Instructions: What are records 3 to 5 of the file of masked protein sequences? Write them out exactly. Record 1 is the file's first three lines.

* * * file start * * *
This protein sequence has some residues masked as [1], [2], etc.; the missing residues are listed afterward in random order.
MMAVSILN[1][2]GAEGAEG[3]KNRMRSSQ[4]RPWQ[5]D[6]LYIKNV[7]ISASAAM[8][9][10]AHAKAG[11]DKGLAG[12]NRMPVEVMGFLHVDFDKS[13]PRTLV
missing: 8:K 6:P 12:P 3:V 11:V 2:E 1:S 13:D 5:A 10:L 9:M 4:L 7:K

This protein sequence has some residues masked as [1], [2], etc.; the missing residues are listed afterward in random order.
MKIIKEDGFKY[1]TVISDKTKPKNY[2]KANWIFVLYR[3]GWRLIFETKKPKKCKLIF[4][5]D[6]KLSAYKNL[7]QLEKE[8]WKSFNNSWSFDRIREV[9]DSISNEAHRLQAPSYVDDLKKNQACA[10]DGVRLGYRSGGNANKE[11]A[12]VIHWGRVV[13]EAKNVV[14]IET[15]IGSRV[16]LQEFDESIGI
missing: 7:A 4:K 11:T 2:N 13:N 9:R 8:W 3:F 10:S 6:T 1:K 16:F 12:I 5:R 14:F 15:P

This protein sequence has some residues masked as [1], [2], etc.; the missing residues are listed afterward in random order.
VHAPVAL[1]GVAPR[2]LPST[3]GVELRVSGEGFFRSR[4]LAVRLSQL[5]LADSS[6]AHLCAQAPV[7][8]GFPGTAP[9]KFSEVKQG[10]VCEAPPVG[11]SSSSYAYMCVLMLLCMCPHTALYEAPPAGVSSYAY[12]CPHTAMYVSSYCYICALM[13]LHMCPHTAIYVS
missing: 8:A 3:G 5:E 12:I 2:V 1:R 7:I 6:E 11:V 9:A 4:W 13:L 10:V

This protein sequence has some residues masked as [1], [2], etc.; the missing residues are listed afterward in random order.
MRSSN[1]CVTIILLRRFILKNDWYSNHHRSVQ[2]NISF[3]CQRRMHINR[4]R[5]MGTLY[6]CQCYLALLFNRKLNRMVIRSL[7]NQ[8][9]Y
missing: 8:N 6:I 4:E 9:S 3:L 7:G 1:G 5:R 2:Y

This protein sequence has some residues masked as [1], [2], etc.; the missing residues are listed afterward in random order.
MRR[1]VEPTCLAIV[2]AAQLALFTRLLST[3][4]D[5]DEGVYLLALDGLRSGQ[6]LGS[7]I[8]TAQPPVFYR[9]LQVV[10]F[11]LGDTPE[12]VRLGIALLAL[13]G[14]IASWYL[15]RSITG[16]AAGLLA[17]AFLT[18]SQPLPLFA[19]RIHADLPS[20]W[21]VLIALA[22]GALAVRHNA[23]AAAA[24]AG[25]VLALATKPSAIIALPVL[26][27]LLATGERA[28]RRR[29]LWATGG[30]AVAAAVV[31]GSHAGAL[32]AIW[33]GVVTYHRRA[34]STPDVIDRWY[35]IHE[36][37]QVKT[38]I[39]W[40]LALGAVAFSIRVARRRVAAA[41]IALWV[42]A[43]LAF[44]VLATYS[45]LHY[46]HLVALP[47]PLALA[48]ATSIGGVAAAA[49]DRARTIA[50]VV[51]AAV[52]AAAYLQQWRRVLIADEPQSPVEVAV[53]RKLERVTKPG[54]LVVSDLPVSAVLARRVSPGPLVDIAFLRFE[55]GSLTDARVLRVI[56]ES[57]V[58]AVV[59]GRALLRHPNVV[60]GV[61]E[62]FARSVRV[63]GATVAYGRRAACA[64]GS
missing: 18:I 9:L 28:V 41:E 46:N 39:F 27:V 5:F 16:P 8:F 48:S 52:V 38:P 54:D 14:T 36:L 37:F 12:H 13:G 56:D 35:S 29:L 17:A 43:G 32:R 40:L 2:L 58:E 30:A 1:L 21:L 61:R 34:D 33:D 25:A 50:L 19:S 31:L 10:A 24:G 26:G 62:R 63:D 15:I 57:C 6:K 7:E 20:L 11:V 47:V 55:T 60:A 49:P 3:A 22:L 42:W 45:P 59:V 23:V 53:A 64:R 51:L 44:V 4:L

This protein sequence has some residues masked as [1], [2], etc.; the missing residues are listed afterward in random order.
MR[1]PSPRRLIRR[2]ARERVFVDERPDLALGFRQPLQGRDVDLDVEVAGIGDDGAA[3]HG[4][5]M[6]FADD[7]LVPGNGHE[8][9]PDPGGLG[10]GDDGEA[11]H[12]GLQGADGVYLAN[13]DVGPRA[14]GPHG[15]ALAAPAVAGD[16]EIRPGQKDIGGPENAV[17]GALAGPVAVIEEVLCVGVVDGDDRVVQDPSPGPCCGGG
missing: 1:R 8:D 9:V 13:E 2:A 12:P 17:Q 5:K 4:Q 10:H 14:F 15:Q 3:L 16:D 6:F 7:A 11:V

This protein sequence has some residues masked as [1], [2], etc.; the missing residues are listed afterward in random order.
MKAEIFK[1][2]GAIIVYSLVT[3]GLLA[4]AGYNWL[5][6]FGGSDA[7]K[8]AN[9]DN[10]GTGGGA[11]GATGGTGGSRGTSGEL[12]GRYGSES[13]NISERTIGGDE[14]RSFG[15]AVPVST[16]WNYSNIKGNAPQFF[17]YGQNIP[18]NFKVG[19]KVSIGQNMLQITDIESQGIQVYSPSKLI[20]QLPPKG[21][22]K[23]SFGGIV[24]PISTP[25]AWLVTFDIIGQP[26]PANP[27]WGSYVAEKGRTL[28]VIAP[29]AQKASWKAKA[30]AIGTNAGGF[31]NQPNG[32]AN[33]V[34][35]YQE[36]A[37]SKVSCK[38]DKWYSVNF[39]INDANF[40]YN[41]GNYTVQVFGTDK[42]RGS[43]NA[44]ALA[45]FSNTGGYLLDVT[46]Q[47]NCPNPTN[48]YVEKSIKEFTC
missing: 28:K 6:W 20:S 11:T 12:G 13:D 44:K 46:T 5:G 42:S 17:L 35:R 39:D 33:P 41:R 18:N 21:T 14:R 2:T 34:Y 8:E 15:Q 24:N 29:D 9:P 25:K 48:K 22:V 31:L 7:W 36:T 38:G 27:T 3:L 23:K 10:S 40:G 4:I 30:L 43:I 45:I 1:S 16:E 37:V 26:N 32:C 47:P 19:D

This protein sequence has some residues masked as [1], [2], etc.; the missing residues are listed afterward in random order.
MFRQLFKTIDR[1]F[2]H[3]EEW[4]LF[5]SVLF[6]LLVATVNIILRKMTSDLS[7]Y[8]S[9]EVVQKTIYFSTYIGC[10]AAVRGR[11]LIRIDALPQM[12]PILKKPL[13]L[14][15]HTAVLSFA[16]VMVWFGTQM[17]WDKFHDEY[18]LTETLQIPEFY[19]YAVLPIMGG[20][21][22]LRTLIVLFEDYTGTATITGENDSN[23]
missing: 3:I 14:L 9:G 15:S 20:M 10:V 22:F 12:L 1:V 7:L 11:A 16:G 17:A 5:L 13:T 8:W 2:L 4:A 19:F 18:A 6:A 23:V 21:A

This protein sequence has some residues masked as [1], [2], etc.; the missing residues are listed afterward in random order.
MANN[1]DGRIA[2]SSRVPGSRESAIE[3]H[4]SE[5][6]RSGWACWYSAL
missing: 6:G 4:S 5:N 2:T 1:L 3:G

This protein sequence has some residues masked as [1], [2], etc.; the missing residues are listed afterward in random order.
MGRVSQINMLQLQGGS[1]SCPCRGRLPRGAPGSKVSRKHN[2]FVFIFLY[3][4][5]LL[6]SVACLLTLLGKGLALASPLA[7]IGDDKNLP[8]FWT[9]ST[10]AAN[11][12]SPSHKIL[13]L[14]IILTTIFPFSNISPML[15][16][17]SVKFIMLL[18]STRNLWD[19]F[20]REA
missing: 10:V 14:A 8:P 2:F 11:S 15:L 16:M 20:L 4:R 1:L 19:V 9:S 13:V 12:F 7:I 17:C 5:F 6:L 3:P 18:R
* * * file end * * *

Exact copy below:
This protein sequence has some residues masked as [1], [2], etc.; the missing residues are listed afterward in random order.
VHAPVAL[1]GVAPR[2]LPST[3]GVELRVSGEGFFRSR[4]LAVRLSQL[5]LADSS[6]AHLCAQAPV[7][8]GFPGTAP[9]KFSEVKQG[10]VCEAPPVG[11]SSSSYAYMCVLMLLCMCPHTALYEAPPAGVSSYAY[12]CPHTAMYVSSYCYICALM[13]LHMCPHTAIYVS
missing: 8:A 3:G 5:E 12:I 2:V 1:R 7:I 6:E 11:V 9:A 4:W 13:L 10:V

This protein sequence has some residues masked as [1], [2], etc.; the missing residues are listed afterward in random order.
MRSSN[1]CVTIILLRRFILKNDWYSNHHRSVQ[2]NISF[3]CQRRMHINR[4]R[5]MGTLY[6]CQCYLALLFNRKLNRMVIRSL[7]NQ[8][9]Y
missing: 8:N 6:I 4:E 9:S 3:L 7:G 1:G 5:R 2:Y

This protein sequence has some residues masked as [1], [2], etc.; the missing residues are listed afterward in random order.
MRR[1]VEPTCLAIV[2]AAQLALFTRLLST[3][4]D[5]DEGVYLLALDGLRSGQ[6]LGS[7]I[8]TAQPPVFYR[9]LQVV[10]F[11]LGDTPE[12]VRLGIALLAL[13]G[14]IASWYL[15]RSITG[16]AAGLLA[17]AFLT[18]SQPLPLFA[19]RIHADLPS[20]W[21]VLIALA[22]GALAVRHNA[23]AAAA[24]AG[25]VLALATKPSAIIALPVL[26][27]LLATGERA[28]RRR[29]LWATGG[30]AVAAAVV[31]GSHAGAL[32]AIW[33]GVVTYHRRA[34]STPDVIDRWY[35]IHE[36][37]QVKT[38]I[39]W[40]LALGAVAFSIRVARRRVAAA[41]IALWV[42]A[43]LAF[44]VLATYS[45]LHY[46]HLVALP[47]PLALA[48]ATSIGGVAAAA[49]DRARTIA[50]VV[51]AAV[52]AAAYLQQWRRVLIADEPQSPVEVAV[53]RKLERVTKPG[54]LVVSDLPVSAVLARRVSPGPLVDIAFLRFE[55]GSLTDARVLRVI[56]ES[57]V[58]AVV[59]GRALLRHPNVV[60]GV[61]E[62]FARSVRV[63]GATVAYGRRAACA[64]GS
missing: 18:I 9:L 28:V 41:E 46:N 39:F 27:V 5:F 16:P 8:F 48:S 52:V 38:P 54:D 14:T 36:L 37:F 12:H 13:G 56:D 35:S 29:L 17:A 43:G 32:R 40:L 2:L 58:E 30:A 1:L 21:L 61:R 34:D 33:D 25:A 50:L 19:S 31:L 10:A 24:G 26:G 62:R 63:D 15:I 57:C 6:K 7:E 20:L 11:V 47:V 55:T 60:A 49:P 3:A 22:L 42:W 45:P 59:V 23:V 53:A 64:R 51:L 44:V 4:L